Friday, May 11, 2012


In 2009, Pixar studios released an impossibly sweet animated 3D movie called "Up."  And while animated movies are usually marketed to kids, this one also held great appeal for old coots who have reached the "you kids get off my lawn" stage in life.  I am a little worried by how much I liked the movie and the old coot.

At one point in the movie, our heroes find themselves being pursued by a pack of vicious and well-trained attack dogs.  The only thing that saves them is their discovery that the dogs can be easily distracted by simply shouting the word "Squirrel."  It turns out, humans are almost as easily distracted by the word "sex."  And so it was that while the USA was discovering that Latin America has almost totally abandoned them diplomatically at the Summit of the Americas in Cartagena Columbia, the USA press needed a distraction.  So naturally they shout "sex" and sure enough, everyone (at least official Washington) got distracted.

Canadian Press Tells Us What Really Happened in Cartagena – And It Wasn’t About Prostitutes and Secret Service

International Press Inform that the Main Issues Were Cuba, Legalization of Drugs, and the U.S.’s Isolation from South America
by JEC / Special to the OB Rag / April 25, 2012

Would I sound naïve – perhaps pedantic – to say American media is censored? I just had one those “moments” when information falls in your lap by chance. Like an overheard comment, the authenticity is powerful. As it happened I was in Cartagena, Columbia on Saturday, April 14th, in the midst of the “Summit of the Americas”. I was on the cruise ship “Rotterdam” just after passing through the Panama Canal.

The Summit of the Americas was ever present; helicopters in the air, speed boats cruising the harbor. The streets were nearly lined with police/troops most often holding automatic weapons. Reportedly over 90% of all police and security forces of the entire country were in Cartagena to protect the 33 heads of states. Two small bombs exploded the night before getting everyone in the proper mood.

But what do Americans know?

The Secret Service sex scandal and that’s about it. It was the lead story on the Nightly News Monday night (4/23/12). I’ve heard nothing but the 24/7 drum beat since I returned five days ago – sex, sex, sex – seems to serve as the filler for America media.

Am I surprised? No, disappointed yes because I know it goes beyond Fox News. It’s about how pervasive the censorship is across America’s media, including CNN, MSNBC and the New York Times. And this censorship is damaging us, all of us. We make lousy decisions based on faulty information, thanks to American mainstream media. And when it comes to Cuba, we are nearly psychotic.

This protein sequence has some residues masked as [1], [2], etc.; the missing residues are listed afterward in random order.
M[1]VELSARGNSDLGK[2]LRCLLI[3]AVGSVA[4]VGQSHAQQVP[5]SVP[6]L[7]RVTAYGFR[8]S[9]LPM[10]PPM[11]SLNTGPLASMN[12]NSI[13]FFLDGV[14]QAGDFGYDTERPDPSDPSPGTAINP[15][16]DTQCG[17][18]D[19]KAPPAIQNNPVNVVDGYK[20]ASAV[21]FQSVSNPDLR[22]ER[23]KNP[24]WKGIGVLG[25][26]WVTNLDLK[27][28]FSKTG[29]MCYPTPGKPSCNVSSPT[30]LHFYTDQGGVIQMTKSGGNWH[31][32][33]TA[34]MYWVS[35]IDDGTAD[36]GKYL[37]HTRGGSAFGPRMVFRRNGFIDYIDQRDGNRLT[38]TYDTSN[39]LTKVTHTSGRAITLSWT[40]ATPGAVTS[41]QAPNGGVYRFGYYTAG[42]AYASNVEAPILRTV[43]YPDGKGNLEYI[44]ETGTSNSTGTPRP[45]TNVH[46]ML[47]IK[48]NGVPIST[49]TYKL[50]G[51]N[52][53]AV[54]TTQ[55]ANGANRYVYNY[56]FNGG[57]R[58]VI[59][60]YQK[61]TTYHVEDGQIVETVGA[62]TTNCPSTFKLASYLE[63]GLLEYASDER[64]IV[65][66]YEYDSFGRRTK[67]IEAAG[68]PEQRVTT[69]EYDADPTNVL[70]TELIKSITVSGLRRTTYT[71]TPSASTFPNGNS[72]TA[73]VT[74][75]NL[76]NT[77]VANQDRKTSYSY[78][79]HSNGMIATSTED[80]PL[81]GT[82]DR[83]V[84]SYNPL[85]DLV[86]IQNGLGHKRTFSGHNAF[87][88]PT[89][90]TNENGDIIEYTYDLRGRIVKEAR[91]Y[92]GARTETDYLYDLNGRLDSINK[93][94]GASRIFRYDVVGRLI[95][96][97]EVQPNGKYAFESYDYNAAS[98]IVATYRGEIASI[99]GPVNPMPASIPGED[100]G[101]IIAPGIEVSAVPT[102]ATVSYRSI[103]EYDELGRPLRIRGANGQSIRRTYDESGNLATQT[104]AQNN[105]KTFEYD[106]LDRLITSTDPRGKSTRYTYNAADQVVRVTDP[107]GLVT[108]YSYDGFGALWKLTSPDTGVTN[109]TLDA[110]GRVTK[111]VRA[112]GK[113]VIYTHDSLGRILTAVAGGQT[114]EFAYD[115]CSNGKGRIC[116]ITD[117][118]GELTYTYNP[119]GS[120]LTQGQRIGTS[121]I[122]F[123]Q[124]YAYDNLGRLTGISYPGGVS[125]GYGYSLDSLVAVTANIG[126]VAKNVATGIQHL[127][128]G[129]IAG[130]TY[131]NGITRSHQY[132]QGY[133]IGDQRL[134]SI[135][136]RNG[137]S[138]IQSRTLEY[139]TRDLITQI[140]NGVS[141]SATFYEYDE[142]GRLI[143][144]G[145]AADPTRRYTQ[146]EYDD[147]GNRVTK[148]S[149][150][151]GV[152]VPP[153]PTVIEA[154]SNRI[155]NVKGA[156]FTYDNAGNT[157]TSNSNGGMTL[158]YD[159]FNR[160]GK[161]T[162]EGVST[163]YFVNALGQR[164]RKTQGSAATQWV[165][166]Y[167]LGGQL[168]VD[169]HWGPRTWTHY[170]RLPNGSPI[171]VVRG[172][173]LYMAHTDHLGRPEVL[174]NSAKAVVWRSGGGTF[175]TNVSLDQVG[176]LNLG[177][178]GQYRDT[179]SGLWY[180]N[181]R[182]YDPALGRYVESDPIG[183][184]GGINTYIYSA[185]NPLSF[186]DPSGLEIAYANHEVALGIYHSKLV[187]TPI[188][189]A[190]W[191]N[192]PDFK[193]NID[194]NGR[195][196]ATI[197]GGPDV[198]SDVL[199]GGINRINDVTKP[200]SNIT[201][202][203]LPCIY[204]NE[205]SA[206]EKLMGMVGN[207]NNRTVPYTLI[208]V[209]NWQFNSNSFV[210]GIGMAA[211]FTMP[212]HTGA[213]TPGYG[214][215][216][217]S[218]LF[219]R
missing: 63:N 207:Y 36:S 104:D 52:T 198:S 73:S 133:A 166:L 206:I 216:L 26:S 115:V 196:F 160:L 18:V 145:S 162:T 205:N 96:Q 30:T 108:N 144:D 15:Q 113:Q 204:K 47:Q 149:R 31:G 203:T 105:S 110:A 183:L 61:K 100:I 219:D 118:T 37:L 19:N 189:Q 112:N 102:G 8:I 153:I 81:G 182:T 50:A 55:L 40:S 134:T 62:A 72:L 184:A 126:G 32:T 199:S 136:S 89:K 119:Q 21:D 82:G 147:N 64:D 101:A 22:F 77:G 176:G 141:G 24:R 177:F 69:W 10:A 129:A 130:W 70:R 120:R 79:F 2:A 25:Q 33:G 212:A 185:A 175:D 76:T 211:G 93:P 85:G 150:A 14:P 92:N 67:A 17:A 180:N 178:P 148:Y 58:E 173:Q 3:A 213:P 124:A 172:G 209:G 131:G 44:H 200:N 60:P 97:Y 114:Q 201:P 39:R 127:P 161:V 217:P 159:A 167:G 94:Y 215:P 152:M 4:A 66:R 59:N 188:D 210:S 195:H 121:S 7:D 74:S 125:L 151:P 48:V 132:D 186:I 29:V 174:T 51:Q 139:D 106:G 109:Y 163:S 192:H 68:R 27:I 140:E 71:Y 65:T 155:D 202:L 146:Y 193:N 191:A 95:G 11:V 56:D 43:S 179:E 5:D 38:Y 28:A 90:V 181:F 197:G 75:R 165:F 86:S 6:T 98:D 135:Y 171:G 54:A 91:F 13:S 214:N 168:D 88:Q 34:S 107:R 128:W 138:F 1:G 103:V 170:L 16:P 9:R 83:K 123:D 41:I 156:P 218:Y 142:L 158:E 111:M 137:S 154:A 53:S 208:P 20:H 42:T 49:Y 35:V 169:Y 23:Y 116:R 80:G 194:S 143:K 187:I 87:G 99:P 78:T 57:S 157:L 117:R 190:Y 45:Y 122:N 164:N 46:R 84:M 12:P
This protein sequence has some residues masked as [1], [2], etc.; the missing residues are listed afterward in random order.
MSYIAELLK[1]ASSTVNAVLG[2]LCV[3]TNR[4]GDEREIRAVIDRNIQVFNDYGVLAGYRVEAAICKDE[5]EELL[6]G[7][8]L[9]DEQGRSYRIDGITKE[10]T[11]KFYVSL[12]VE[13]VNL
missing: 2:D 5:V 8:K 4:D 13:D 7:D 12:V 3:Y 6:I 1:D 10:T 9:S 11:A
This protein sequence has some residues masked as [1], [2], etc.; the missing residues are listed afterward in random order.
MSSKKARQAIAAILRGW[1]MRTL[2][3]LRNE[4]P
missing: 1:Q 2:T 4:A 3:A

Ok, so what happened?

It unfolds this way – on Sunday – April 15th – the passengers were eager to read about what they just saw firsthand. The ship produces ten different condensed papers from a number of countries. Different nations seem to follow their own editorial policies.

The Canadian carried the Summit as its lead story “Emboldened Latin America parts ways with Canada, US on Cuba and drugs”. In direct contrast, The New York Times lead was a dry feature on Nigeria Population growth placing the Secret Service sex scandal on page 3.

By chance I overhead three separate conversations of fellow Americans noting the difference between the Canadian press and the New York Times. They were not happy. The Canadian confirmed what we all heard on the streets while in Cartagena on Saturday. The New York Times, in an effort, apparently, to avoid saying anything favorable about Cuba simply left it out. Or so it seemed. On Monday and Tuesday The Canadian disappeared quickly while the NY Times were left in the rack.

Talking to the locals and getting reports via media from other countries such as Japan and Holland, we sensed important changes were occurring in Latin America. Major industrial expansion, improvements to the infra-structure, plus the expansion of the Panama Canal already 70% complete. China is spending billions in grants spread across the region, making friends by building soccer stadiums, schools, roads, and more; gifts, not loans.

Returning home I decided to search out the actual Sunday edition of the New York Times to see if and how the “Summit” was reported. Yes, the NY Times did run a story – “Americas Meeting Ends with Discord Over Cuba”. But with a different spin:

“…the U.S. and some Latin American nations remained sharply divided over whether to continue excluding Cuba…”;

Really, some, not all Latin American nations? If you read the entire article you’re left with the impression that the Latin American nations are not unified on the question of Cuba. This is far from the truth. Latin America and the Caribbean Islands are in complete agreement as all have asked the U.S. to end the embargo on Cuba. more

1 comment:

  1. Jonathan,

    I agree with you that the new media has been shouting Squirrel one too may times. It had become so bad that I finally decided to cut the cable. I have been without TV for years now and could not be happier.

    I was in a social discussion on this topic a few weeks back. I found myself to be in the minority. Most people believed if Pulitzer awards were being handed out the reporting standards had to be excellent. Guess why no one got an award for ediorial this year?